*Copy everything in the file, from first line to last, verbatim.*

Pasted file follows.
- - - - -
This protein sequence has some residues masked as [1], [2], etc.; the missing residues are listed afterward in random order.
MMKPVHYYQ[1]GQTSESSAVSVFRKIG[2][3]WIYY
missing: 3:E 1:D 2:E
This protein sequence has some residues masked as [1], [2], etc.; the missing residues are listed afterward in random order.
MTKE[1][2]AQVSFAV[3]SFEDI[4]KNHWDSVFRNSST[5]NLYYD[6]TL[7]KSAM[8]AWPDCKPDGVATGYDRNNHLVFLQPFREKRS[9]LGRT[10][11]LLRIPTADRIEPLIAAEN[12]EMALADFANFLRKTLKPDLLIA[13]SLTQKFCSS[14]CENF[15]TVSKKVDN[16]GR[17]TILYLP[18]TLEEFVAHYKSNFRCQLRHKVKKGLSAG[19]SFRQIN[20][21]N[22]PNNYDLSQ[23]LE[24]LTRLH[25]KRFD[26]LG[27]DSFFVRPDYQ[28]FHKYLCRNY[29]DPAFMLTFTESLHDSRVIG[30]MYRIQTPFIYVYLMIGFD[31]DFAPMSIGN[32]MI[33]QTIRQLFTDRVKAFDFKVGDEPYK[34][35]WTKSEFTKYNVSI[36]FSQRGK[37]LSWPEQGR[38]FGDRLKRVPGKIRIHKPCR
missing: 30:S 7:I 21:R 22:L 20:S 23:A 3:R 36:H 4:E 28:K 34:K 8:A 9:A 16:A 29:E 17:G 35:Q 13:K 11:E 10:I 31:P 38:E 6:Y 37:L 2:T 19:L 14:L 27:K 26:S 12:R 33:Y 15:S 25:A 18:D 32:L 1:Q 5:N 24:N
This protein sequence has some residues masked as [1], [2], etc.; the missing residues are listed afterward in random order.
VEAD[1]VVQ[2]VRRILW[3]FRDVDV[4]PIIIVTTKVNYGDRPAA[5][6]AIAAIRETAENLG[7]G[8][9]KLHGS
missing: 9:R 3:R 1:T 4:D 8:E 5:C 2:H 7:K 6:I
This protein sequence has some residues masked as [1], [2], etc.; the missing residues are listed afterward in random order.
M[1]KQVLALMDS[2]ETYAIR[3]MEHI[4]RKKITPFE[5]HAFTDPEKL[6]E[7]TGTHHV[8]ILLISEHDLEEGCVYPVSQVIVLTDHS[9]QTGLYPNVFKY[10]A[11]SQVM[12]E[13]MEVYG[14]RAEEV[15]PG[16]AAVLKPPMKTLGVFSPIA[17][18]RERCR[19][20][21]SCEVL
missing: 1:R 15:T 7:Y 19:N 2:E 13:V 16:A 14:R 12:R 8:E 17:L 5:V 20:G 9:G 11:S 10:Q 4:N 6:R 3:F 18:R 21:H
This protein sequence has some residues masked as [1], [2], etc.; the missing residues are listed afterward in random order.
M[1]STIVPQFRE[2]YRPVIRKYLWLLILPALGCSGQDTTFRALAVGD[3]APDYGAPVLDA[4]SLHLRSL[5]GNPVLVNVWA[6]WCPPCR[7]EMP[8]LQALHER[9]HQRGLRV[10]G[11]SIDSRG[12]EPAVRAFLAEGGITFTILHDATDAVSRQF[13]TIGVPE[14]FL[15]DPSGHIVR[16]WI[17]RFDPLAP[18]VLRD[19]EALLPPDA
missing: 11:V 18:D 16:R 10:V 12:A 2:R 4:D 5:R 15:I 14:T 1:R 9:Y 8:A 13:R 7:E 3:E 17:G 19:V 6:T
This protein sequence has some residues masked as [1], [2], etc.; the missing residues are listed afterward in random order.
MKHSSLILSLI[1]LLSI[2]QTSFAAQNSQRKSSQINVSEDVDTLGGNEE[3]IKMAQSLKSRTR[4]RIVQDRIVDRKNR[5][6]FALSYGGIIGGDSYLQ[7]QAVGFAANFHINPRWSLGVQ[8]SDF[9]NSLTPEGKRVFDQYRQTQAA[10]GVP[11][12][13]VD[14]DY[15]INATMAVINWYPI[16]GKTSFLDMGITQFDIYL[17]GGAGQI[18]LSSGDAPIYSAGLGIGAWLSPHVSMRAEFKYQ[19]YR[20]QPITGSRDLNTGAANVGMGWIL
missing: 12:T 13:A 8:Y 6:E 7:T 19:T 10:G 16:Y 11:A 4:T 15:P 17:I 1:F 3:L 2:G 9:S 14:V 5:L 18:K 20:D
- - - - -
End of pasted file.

This protein sequence has some residues masked as [1], [2], etc.; the missing residues are listed afterward in random order.
MMKPVHYYQ[1]GQTSESSAVSVFRKIG[2][3]WIYY
missing: 3:E 1:D 2:E
This protein sequence has some residues masked as [1], [2], etc.; the missing residues are listed afterward in random order.
MTKE[1][2]AQVSFAV[3]SFEDI[4]KNHWDSVFRNSST[5]NLYYD[6]TL[7]KSAM[8]AWPDCKPDGVATGYDRNNHLVFLQPFREKRS[9]LGRT[10][11]LLRIPTADRIEPLIAAEN[12]EMALADFANFLRKTLKPDLLIA[13]SLTQKFCSS[14]CENF[15]TVSKKVDN[16]GR[17]TILYLP[18]TLEEFVAHYKSNFRCQLRHKVKKGLSAG[19]SFRQIN[20][21]N[22]PNNYDLSQ[23]LE[24]LTRLH[25]KRFD[26]LG[27]DSFFVRPDYQ[28]FHKYLCRNY[29]DPAFMLTFTESLHDSRVIG[30]MYRIQTPFIYVYLMIGFD[31]DFAPMSIGN[32]MI[33]QTIRQLFTDRVKAFDFKVGDEPYK[34][35]WTKSEFTKYNVSI[36]FSQRGK[37]LSWPEQGR[38]FGDRLKRVPGKIRIHKPCR
missing: 30:S 7:I 21:R 22:L 20:S 23:A 3:R 36:H 4:E 28:K 34:K 8:A 9:A 16:A 29:E 17:G 35:Q 13:K 11:E 10:I 31:P 38:E 6:Y 37:L 2:T 19:L 14:L 27:K 26:S 12:R 33:Y 15:S 25:A 18:D 32:L 1:Q 5:N 24:N
This protein sequence has some residues masked as [1], [2], etc.; the missing residues are listed afterward in random order.
VEAD[1]VVQ[2]VRRILW[3]FRDVDV[4]PIIIVTTKVNYGDRPAA[5][6]AIAAIRETAENLG[7]G[8][9]KLHGS
missing: 9:R 3:R 1:T 4:D 8:E 5:C 2:H 7:K 6:I
This protein sequence has some residues masked as [1], [2], etc.; the missing residues are listed afterward in random order.
M[1]KQVLALMDS[2]ETYAIR[3]MEHI[4]RKKITPFE[5]HAFTDPEKL[6]E[7]TGTHHV[8]ILLISEHDLEEGCVYPVSQVIVLTDHS[9]QTGLYPNVFKY[10]A[11]SQVM[12]E[13]MEVYG[14]RAEEV[15]PG[16]AAVLKPPMKTLGVFSPIA[17][18]RERCR[19][20][21]SCEVL
missing: 1:R 15:T 7:Y 19:N 2:E 13:V 16:A 14:R 12:R 8:E 17:L 5:V 20:G 9:G 11:S 10:Q 4:N 6:R 3:F 18:R 21:H
This protein sequence has some residues masked as [1], [2], etc.; the missing residues are listed afterward in random order.
M[1]STIVPQFRE[2]YRPVIRKYLWLLILPALGCSGQDTTFRALAVGD[3]APDYGAPVLDA[4]SLHLRSL[5]GNPVLVNVWA[6]WCPPCR[7]EMP[8]LQALHER[9]HQRGLRV[10]G[11]SIDSRG[12]EPAVRAFLAEGGITFTILHDATDAVSRQF[13]TIGVPE[14]FL[15]DPSGHIVR[16]WI[17]RFDPLAP[18]VLRD[19]EALLPPDA
missing: 11:V 18:D 16:R 10:V 12:A 2:R 4:D 5:R 15:I 14:T 1:R 9:Y 8:A 13:R 7:E 3:E 17:G 19:V 6:T
This protein sequence has some residues masked as [1], [2], etc.; the missing residues are listed afterward in random order.
MKHSSLILSLI[1]LLSI[2]QTSFAAQNSQRKSSQINVSEDVDTLGGNEE[3]IKMAQSLKSRTR[4]RIVQDRIVDRKNR[5][6]FALSYGGIIGGDSYLQ[7]QAVGFAANFHINPRWSLGVQ[8]SDF[9]NSLTPEGKRVFDQYRQTQAA[10]GVP[11][12][13]VD[14]DY[15]INATMAVINWYPI[16]GKTSFLDMGITQFDIYL[17]GGAGQI[18]LSSGDAPIYSAGLGIGAWLSPHVSMRAEFKYQ[19]YR[20]QPITGSRDLNTGAANVGMGWIL
missing: 12:T 13:A 8:Y 6:E 7:T 19:T 10:G 16:Y 11:A 4:T 15:P 17:I 1:F 3:L 2:G 9:S 14:V 5:L 18:K 20:D